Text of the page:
BAE/EADS merger could cost jobs and hurt US ties, warns MP


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The Independent Online

The proposed merger between BAE Systems and European aircraft manufacturer EADS could cost UK jobs and upset Britain's defence relationship with the United States, a Conservative MP warned today.

Ben Wallace called for caution over the deal, warning that EADS, which is part-owned by the French and German states, may be making a "grab" for BAE's multi-billion pound American business while planning to make any cuts to the merged company's workforce in Britain.

But former Defence Secretary Lord Reid said that the mooted deal appeared commercially appealing, and urged the Government to make efforts over the coming weeks to see whether political and diplomatic obstacles can be overcome.

The talks between BAE and EADS, disclosed on Wednesday, could create the world's biggest aerospace company, with a market value of around 50 billion US dollars (£31 billion).

But Mr Wallace, whose Wyre and Preston North constituency in Lancashire is home to many workers at BAE's nearby Warton base, told BBC Radio 4's Today programme: "We call it a merger, but it looks like a takeover.

"EADS has two big government stakes in it - France and Germany - and BAE does not. It is important that we get to the bottom of what safeguards the UK will seek, and indeed whether our very important defence relationship with the US is threatened or strengthened by this merger.

"France and Germany have different employment laws and different employment protections... (and) French unemployment is reaching 13 per cent.

"When they start identifying overlaps, what I don't want to see is the French sweeping in and saying we will just get rid of the British workforce - such as my constituents - because it is easier to do or because we are the dominant partner in this relationship and therefore we choose to have it in Toulouse or Germany."

Mr Wallace added: "We have to be cautious that this is not just a grab for BAE's American business and a grab for the only other big defence spender in the West, which is Britain."

But Lord Reid warned that BAE could face job cuts even if the merger collapses, due to the shrinking of the defence market worldwide.

The former Labour Cabinet minister told Today: "In a commercial sense, this appears very appealing, because it creates a huge European aerospace and defence and civil airline manufacturer. They are complementary. EADS is well grounded in civil airliners and BAE in the defence side, and they are also complementary geographically.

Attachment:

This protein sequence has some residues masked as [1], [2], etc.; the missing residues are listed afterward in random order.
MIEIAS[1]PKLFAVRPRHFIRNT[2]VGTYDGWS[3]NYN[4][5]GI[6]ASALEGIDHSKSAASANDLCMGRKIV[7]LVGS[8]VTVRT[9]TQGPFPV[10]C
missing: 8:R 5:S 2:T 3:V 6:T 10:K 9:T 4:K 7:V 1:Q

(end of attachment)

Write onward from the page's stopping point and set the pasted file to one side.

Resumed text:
"In commercial terms it appears to make sense, but there are a large number of complexities and obstacles and difficulties to be overcome, not least on the political side."

A key issue will be whether the US Government regards the merger as a threat to its own defence interests, he said.

Lord Reid said it was "a huge call" for the Government, which holds a golden share in BAE, whether to let the deal go ahead.

"It is very tentative and very early, but it is absolutely something that ought to be investigated, tried and tested over the weeks up to October 10 to see if these difficulties ought to be resolved, because they are both operating in very difficult markets, up against huge competitors like Boeing," he said.

Asked whether the Prime Minister was concerned that the proposed merger could harm the UK's relations with the United States, a Downing Street spokeswoman said: "As the Department for Business said in their statement, we want to make sure that the UK's public interest is properly protected."

Defence Secretary Philip Hammond indicated that the Government will demand assurances that any deal will benefit the national economy and not compromise security.

Speaking to the Guardian during a visit to Afghanistan, Mr Hammond said: "The British Government will have to be satisfied that this is in the UK's national interest, because we have a special share in BAE Systems.

"We will want to be reassured not just about the security implications but about the implications for the future allocation of work to the UK. It's not just military work, but Airbus work."

Mr Hammond added: "We are not Luddites, we recognise that BAE Systems has big challenges in a marketplace where most of the customers are reducing defence budgets.

"So sticking our heads in the sand and saying we would rather things just carry on as they were is not necessarily a very realistic response. We have to engage with the realities that the company faces and one of those realities is that our budget is smaller, the US, French, German, everyone's budget will be smaller and the company has to respond to that."

Shadow defence secretary Jim Murphy MP said: "We will monitor this significant development closely. Our priorities are a strong, high-skilled British defence industrial base producing sovereign capabilities. We do not want to see any more job losses in the defence sector and must continue to ensure efficiency in procurement."